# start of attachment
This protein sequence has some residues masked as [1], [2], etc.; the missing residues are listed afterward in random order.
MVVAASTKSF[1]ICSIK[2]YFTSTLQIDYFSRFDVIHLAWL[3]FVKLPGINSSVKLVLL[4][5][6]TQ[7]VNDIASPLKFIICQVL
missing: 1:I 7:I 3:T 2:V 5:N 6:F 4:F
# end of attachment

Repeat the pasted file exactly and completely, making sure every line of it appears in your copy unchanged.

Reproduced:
This protein sequence has some residues masked as [1], [2], etc.; the missing residues are listed afterward in random order.
MVVAASTKSF[1]ICSIK[2]YFTSTLQIDYFSRFDVIHLAWL[3]FVKLPGINSSVKLVLL[4][5][6]TQ[7]VNDIASPLKFIICQVL
missing: 1:I 7:I 3:T 2:V 5:N 6:F 4:F